$400k and a tropical dreamDecember 3, 2008: 9:50 AM ET
Our Caribbean experts weigh in on which island is best for an expat's bar biz.
Edd, Philadelphia, Pa.
I'm interested in starting a bar or café somewhere in the Caribbean. I have around $400,000 in startup capital and 20 years of experience managing restaurants. I am trying to find the best and easiest island on which to start my business.
By Blake Ellis, Fortune Small Business contributor
We set out to find the best locales in the Caribbean for entrepreneurs, and found a wealth of options for you.
Nerissa Golden, an entrepreneur and host of the annual Caribbean Young Entrepreneurs Symposium says that if you're looking to make an investment of more than $100,000, the best option for you is to become a naturalized citizen before establishing a company, because being a citizen will make the process much easier. Some countries, such as Saint Kitts and Nevis, offer "investment programs" that allow foreigners to receive citizenship in return for an investment in local real estate.
The first step toward picking the right spot for your business is to visit various islands to see how their economy and culture suits you. Jim Beach, executive editor of InternationalEntrpreneurship.com, rattles off a number of features potential Caribbean expats should evaluate: "Do you like the rich, celebrity filled - and maybe a little snobby - St. Bart? Or the more relaxed St Lucia? Do you like arid places for scuba diving, like Bonaire? Do you want to live with mostly American tourists as customers in Jamaica, or Europeans in Curacao?"
To find the right place for your business, you need to select a spot where you fit in and feel at home. If your café doesn't fit in with the distinctive atmosphere of the community it's in, it won't be successful. Language is also a factor: If you don't know French, you'll want to avoid one of the French-speaking islands, such as Martinique or Guadeloupe.
That said, Beach believes Curacao is the easiest place to start a business, thanks to its low crime rates and strong government protections.
"Jimmy Buffet is currently looking for someone to buy a Margaritaville franchise in Curacao, but $400,000 might not be enough to get that up and running," he says. St. Lucia and the Turks and Caicos are the trendiest places, and "certainly 'the places to be' if you want to follow all the development."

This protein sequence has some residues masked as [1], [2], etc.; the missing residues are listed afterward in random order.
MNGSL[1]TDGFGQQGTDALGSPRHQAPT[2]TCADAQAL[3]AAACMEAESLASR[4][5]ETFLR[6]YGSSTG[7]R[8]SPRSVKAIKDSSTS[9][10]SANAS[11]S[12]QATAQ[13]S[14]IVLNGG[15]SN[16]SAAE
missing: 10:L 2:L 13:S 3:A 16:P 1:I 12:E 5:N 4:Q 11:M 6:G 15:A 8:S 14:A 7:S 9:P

Golden says that St. Kitts, Anguilla, Antigua and St. Maarten are also good options. "They are experiencing a surge in foreign investors, and are very attractive to high-end tourists as well as other vacation travelers," she says.
However, given the size of your startup capital, Beach thinks you might want to look outside the Caribbean at a less developed area instead. He cites Costa Rica as a hot spot for entrepreneurs with modest capitals.
Michael Stamler, a spokesman for the Small Business Administration, suggests looking at the World Bank's latest "Doing Business In" report, which examines the ease of starting a business in countries all over the world. Puerto Rico ranks in the top 10 countries globally for making it easy for entrepreneurs to get off the ground: registration paperwork is quick and inexpensive. Jamaica is also a standout for startup efficiency - and none of the countries in the Caribbean have minimum capital investment requirements except Haiti.
Once you select an area, Golden advises you to contact a notary or a trust company to apply for a business license and permit of residency. That process takes between three months and a year, she says.
As you create a business plan, remember Golden's advice: "Food and parties go together in the Caribbean, so some of your capital needs to be spent on having regular nights of live music or popular DJs or international acts."
Another recommendation: "When it comes to marketing, research what is most effective on each island, because some islands are more radio-driven, so spending money on print advertising is not the best use of cash. On others with a heavy newspaper readership, print ads get you more bang for your buck."
Give us your advice: Check out recent "Ask & Answer" questions.